6 Beginner-Friendly Houseplants That Are Hard to Kill
Here are plants that can survive (almost) anything-including your black thumb.
You've no doubt noticed that ever since quarantine began, more and more people have started building their home gardens—slowly bringing nature closer to them as we stay indoors during a pandemic. It started with buying that first plant then evolved into checking out different ways—chic stands, cool racks, and cute pots—to display their gorgeous greenery. It's all people talked about on your feeds! At some point, everyone couldn't get enough of dried flowers because, let's face it, they're so, so beautiful. But you haven't taken the leap because technically, you'd be in charge of taking care of another living thing, and that's gotta be hard, right? Wrong.
There are actually plenty of low-maintenance, hard-to-kill plants that essentially take care of themselves. If you're too shy to ask questions in that plant community/Facebook group you just joined and have no idea where to start, here are six plants that don't require a lot of TLC.
It's hard to come up with a more independent plant than the Chlorophytum comosum or spider plant. While it prefers bright light, this plant can survive in low-light conditions, so yes, even that tiny window in your room is enough. A spider plant doesn't need to be constantly watered, either—for some, that's as little as once every 10 to 14 days.
Snake plants remind me a lot of cats I meet on the street: They appreciate it when you give them food and water, but they also need their space. Snake plants are similar in that they don't require too much attention. If you want to see them thrive, indirect sunlight is your best bet. Fun fact: It's also called Mother-in-law's tongue, a fitting name for a plant with long, sharp, pointed leaves, lol. Make sure not to overwater this baby because it'll rot.
Here's another plant that's super easy to keep alive. Go for a pothos plant if you're the kind of plant parent who needs a very obvious sign that it's time to water your plant (like say, if it's starting to wilt). But this is also the bare minimum. Keep your pothos healthy by avoiding direct sunlight; and if you see that the leaves are looking paler than normal, it's an indicator that it's getting too much sun exposure. These also don't need to be in soil; you can keep them in a container with water.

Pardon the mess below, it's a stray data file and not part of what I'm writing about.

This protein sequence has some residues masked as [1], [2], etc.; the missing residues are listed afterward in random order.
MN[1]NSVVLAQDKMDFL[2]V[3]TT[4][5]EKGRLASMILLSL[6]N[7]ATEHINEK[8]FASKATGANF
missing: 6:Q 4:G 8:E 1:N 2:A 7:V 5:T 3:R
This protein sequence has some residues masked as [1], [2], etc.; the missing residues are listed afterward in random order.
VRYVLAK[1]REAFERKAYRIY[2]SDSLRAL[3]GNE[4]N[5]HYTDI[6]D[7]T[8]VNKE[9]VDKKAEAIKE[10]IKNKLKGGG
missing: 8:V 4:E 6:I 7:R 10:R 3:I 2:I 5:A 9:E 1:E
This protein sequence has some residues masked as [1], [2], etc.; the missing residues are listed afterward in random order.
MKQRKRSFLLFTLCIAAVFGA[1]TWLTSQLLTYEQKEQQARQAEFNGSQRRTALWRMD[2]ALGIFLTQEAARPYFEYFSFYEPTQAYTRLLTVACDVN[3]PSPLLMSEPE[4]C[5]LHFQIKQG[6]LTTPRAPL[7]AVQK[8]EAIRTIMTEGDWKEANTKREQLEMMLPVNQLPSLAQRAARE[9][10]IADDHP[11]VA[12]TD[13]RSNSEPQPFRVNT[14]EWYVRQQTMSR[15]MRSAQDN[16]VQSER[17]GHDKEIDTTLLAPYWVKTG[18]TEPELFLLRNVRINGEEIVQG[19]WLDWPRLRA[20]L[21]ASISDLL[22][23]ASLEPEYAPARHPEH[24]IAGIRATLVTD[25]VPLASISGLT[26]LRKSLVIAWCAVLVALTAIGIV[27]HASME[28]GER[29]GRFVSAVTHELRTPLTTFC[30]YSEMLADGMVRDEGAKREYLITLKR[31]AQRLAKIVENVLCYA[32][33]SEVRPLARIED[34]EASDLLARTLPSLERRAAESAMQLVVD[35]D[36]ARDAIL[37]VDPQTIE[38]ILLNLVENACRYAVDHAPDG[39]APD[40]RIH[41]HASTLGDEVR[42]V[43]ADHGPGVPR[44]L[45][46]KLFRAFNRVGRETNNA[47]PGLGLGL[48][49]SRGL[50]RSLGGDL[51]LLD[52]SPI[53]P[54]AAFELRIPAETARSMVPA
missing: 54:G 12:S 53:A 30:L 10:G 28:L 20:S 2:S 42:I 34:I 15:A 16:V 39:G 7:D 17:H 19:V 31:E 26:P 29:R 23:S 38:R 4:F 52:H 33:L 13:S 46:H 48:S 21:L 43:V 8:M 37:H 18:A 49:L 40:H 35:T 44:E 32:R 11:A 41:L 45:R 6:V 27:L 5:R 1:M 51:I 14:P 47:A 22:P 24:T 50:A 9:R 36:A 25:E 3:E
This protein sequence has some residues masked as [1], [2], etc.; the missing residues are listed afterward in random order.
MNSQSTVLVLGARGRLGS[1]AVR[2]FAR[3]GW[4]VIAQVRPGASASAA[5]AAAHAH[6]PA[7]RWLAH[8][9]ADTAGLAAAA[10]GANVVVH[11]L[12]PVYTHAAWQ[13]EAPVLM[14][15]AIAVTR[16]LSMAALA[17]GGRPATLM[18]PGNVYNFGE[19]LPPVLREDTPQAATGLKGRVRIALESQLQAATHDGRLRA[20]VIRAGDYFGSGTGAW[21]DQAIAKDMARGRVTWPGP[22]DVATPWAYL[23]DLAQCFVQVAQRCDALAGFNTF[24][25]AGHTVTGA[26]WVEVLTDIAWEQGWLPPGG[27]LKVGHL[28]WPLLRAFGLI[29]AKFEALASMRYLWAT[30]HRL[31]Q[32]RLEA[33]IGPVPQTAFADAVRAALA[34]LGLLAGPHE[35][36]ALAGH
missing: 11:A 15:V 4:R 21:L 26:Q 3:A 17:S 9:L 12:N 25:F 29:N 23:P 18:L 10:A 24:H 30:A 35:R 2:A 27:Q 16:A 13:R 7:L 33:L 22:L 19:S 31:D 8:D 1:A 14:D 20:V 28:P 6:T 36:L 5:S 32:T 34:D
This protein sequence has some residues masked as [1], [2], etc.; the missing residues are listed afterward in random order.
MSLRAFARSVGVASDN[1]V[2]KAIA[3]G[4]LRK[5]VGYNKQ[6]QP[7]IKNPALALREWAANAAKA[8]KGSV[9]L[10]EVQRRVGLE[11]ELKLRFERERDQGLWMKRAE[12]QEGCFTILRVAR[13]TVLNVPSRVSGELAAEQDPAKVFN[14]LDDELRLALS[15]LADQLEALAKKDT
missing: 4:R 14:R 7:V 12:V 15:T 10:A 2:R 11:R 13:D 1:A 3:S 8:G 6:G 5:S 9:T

Also known as Spathiphyllum wallisii, this plant is known for improving air quality (as someone who suffers from asthma, this is the one I'm thinking of buying). Like many of the plants on this list, it can survive in low-light environments. People gravitate toward this plant because it also produces flowers; the flowers start off white but turn a bit yellow or green as it grows older. For the peace lily to last long, keep it in a warm, humid room. You'll know when to water this plant because it starts drooping.
A plant that needs no introduction, the aloe vera, which is a type of succulent, is known for its beauty and health benefits. The sap is used in moisturizer and in products used to treat cuts and minor sunburn. As a succulent, it's not high-maintenance, but it does need plenty of indirect sunlight. If you don't want to think about changing containers too often, then an aloe plant is perfect for you because it can literally thrive in the same container for years. Should you decide to use the leaves, make sure not to cut off more than a third at a time.
You didn't think we'd end this list without mentioning the ZZ plant, did you? Utter the word "low-maintenance" to a plant collector and they'd probably recommend getting yourself a Zamioculcas zamiifolia. It's adapted to survive months without water and low-light conditions. Should you decide to go with a ZZ plant, place it in a room that's relatively bright, but with indirect sunlight. Too much sun exposure can cause scalding and can even turn its leaves yellow. Like many indoor plants, you want to make sure you don't overwater it because if the roots are always wet, it can rot. Lastly keep your ZZ plant in a pot with holes, allowing for drainage.
This story originally appeared on Cosmo.ph.
* Minor edits have been made by the Realliving.com.ph editors.
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